A second way in which shaming operates is in the manner in which it escalates bullying into mobbing. In my new ebook, Mobbed! A Survival Guide to Adult Bullying and Mobbing, I discuss how collective bullying, also known as mobbing, is triggered and enflamed. One of the key ways in which an abusive manager can persuade otherwise kind and decent people to help eliminate a worker, is by encouraging the “small betrayal.” A small betrayal is easy to provoke; all a manager needs to do is tell a target’s coworker that they understand how stressful the target’s problems have been; how they do not have to worry about anything happening to them, they’ll be fine, but the target has never been happy and it’s in their best interest to leave. That’s about all they need to say.
The coworker will likely agree—yes, it is a pain to listen to their coworker complain about how they’re being treated. They do sometimes wish they would just leave and find another job. And once they openly agree with the manager who is abusing their fellow coworker—generally followed by some perk or promise from the manager that has them leaving the office happy (while their coworker is miserable, yet again . . .)—the closer they are to the targeted worker, the more they’ll feel the pangs of shame.
And feeling those pangs, they will walk down the hall and back to their own office thinking about how nice the manager was to them to give them that perk, that promise, or that reassurance they’d be safe and no one would bully them. And the more they think about how nice things are going for themselves, the faster cognitive dissonance will kick in—they’ll start seeing their friend and coworker as bringing the problem on themselves, “always” being miserable, “never” happy, and on and on—until by the end of the day, they will feel no shame at all for their small betrayal. At that point, they will be primed for the bigger betrayals that are sure to come. Shaming works to turn bystanders into perpetrators by encouraging small betrayals, thus conditioning them for larger ones as they transform their own shame into the conviction that it’s not their fault—the targeted worker deserves their abusive treatment. The more we are convinced that our aggression is deserved, the less we will restrain it, and the more we will persuade ourselves that it isn’t shameful, it’s the opposite. It’s moral.
Finally, a third way in which shaming works to intensify workplace aggression and undermine any potential for empathy and cooperation, is through the increasingly popular tactic of bully shaming. Bully shaming is the public ridicule of a worker as a “bully,” encouraging them to not only get fired, but to be driven from their careers if not any opportunity for employment. Facebook pages devoted to bully shaming print names and photos of the people they accuse of bullying behaviors, focusing on individuals over group aggression, and delighting in the demonizing of people who for most commenters, are complete strangers. To be accused of bullying in this day and age is to be found guilty—and worthy of public ridicule, banishment from employment, and humane treatment.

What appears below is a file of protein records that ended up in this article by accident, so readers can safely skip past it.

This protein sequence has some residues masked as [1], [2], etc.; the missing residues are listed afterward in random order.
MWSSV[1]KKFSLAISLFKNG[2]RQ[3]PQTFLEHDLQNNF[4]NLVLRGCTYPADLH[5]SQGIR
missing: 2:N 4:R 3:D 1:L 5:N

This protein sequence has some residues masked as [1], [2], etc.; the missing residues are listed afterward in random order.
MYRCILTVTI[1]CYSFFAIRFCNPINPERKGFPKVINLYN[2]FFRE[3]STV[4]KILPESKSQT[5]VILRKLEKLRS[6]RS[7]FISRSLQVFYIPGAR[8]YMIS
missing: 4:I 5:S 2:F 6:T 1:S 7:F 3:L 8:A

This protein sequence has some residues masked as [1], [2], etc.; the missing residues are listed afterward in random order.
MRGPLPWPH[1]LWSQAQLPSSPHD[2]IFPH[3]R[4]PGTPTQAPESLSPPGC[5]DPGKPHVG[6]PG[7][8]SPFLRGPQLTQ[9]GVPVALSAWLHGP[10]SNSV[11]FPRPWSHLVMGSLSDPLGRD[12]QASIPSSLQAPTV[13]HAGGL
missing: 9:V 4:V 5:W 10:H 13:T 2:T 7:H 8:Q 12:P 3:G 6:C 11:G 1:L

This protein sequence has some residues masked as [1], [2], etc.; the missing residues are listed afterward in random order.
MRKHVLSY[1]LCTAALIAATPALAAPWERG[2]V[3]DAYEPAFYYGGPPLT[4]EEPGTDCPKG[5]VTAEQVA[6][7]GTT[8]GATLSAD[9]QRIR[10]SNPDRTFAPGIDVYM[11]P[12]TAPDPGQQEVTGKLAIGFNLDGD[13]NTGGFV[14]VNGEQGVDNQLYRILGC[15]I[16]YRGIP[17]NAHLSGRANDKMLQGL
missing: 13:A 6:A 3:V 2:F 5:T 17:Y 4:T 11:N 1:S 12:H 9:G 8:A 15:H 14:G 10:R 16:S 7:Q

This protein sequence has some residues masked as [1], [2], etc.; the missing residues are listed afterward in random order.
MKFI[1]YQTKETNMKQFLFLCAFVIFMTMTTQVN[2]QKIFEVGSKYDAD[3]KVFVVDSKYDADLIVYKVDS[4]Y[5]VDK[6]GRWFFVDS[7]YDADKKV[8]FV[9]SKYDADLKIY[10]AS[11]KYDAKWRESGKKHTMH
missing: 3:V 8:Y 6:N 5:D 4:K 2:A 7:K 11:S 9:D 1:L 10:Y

What’s wrong with this picture? What’s wrong is this—first, public accusation in the internet age can destroy anyone’s reputation and career without the opportunity for fairness, reason, or objective investigation. Second, even if the person so accused has acted badly, if not abhorrently, by publicly shaming them, they are likely to become more defensive of their behaviors, less empathetic of the concerns of others who accuse them, less willing to cooperate and change their behaviors, and far more angry—and potentially aggressive—the more they are shamed. In other words, if the person is unfairly accused of bullying behaviors, they are given no opportunity to defend themselves, while if they have acted badly, chances are shaming will lead them to act even more badly.
If the goal of opposing workplace bullying is indeed to promote more humane workplace environments, decrease workplace aggression, and reduce the potential for workplace violence, shaming targets or shaming bullies is counterproductive. It may be tempting to shame someone who has hurt or disturbed us, it may even bring perverse delight in watching their public downfall. But peace-building in the workplace requires each of us to develop empathy for others. Shaming our coworkers, no matter how badly they’ve behaved or what mistakes they’ve made, by pointing fingers and telling the whole world that they are bad people and deserving of bad treatment, is no way to build healthy workplaces or communities. By focusing on the bad behavior, rather than the bad person, we are far more likely to motivate our coworkers to change their behaviors, become cooperative, and empathize with our own concerns. The secret to the shame game is that no matter how it’s played, it can’t be won, except by those who choose not to play it.